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    1. That would be great! "I'd love to do the dishes, dear, but darn it, my arms have popped out again. Yes, I really should use the ointment the doctor gave me but I lost the tube behind the dresser. Can't move the dresser - no arms."

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  7. Funny, because when I started reading what you wrote about the book you chose, I thought of the film "Throw Mama from the Train." In it, there's a student who wants to write a coffee table book about all the women he's ... ahem... enjoyed. Although French is my second language, I think I'll pass on this one. Interesting choice, though!

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    1. It's been so long since I've seen that movie - not since it was in theaters, I don't think. I don't remember the coffee table book.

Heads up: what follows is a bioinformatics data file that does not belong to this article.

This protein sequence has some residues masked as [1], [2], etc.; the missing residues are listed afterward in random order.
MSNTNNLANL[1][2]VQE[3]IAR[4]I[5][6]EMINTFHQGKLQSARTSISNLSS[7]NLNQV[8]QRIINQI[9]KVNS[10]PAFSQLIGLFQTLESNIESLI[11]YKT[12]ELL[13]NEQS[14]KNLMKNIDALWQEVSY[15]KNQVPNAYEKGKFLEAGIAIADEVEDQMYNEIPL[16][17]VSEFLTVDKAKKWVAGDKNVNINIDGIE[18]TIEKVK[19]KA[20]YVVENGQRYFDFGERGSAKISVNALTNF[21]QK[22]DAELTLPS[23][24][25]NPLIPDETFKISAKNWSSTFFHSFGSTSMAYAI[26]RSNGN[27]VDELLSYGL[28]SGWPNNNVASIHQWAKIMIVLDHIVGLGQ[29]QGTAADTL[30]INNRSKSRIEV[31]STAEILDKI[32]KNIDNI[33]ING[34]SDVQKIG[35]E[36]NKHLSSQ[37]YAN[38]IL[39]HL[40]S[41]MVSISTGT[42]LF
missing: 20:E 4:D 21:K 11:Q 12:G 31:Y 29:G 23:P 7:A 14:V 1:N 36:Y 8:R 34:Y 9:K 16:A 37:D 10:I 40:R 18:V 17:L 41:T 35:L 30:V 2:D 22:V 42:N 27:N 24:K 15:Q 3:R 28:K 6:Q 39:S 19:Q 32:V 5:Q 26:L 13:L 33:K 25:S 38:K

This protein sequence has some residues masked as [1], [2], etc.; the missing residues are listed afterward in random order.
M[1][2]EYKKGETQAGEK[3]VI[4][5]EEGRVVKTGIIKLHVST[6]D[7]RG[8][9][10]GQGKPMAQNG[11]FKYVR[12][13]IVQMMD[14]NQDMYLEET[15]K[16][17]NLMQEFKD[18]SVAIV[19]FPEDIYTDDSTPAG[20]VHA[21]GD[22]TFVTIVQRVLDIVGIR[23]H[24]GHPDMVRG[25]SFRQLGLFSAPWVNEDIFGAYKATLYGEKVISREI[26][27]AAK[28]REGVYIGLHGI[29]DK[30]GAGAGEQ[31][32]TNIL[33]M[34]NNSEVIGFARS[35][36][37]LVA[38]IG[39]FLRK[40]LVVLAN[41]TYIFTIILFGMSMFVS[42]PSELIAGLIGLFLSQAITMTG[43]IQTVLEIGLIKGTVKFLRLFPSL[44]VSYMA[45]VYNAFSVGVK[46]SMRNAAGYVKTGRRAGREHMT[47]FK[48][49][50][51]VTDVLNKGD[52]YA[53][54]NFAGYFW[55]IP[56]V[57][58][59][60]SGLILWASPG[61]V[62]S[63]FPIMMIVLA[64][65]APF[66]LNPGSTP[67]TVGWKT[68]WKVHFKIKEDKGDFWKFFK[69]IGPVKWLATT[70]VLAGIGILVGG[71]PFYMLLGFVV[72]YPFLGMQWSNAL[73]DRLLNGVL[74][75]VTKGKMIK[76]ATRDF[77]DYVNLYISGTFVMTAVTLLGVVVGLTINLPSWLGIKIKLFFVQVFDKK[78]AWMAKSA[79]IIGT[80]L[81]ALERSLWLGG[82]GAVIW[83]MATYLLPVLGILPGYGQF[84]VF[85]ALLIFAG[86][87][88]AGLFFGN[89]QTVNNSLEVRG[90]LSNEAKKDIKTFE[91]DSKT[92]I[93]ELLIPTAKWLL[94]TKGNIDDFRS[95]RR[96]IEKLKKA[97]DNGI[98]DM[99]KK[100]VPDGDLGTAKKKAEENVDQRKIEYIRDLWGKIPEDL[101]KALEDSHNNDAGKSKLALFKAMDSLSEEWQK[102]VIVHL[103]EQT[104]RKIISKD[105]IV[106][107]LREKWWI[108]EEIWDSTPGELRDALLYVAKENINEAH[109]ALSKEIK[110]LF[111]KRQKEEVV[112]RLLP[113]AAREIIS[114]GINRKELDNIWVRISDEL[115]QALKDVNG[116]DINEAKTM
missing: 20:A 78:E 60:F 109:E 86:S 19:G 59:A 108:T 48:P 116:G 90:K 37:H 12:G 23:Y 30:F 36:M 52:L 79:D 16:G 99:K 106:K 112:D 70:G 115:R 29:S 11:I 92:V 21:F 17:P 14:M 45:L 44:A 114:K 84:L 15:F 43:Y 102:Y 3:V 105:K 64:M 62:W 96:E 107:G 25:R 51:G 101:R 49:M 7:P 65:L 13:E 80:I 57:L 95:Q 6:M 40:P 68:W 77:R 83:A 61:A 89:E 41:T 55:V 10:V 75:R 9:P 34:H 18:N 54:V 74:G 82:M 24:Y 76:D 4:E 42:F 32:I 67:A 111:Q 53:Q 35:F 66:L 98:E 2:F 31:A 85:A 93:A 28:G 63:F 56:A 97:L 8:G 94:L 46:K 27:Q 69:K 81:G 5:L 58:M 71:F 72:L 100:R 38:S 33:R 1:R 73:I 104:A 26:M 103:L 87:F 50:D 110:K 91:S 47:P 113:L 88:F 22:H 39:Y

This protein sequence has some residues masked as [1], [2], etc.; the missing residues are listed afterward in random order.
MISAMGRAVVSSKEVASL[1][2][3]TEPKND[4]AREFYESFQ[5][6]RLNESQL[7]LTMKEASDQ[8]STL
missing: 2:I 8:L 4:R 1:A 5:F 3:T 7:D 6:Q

If French comics might be of interest to you, better than this one are the works of Joann Sfar. Start with The Rabbi's Cat.

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    2. Thanks for the recommendation!

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    3. No problem. I figure that's a big part of why we're doing this.

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  8. Like I've said before, I applaud you for going outside your comfort zone... and taking the time to profile things that end up not being your cup of tea.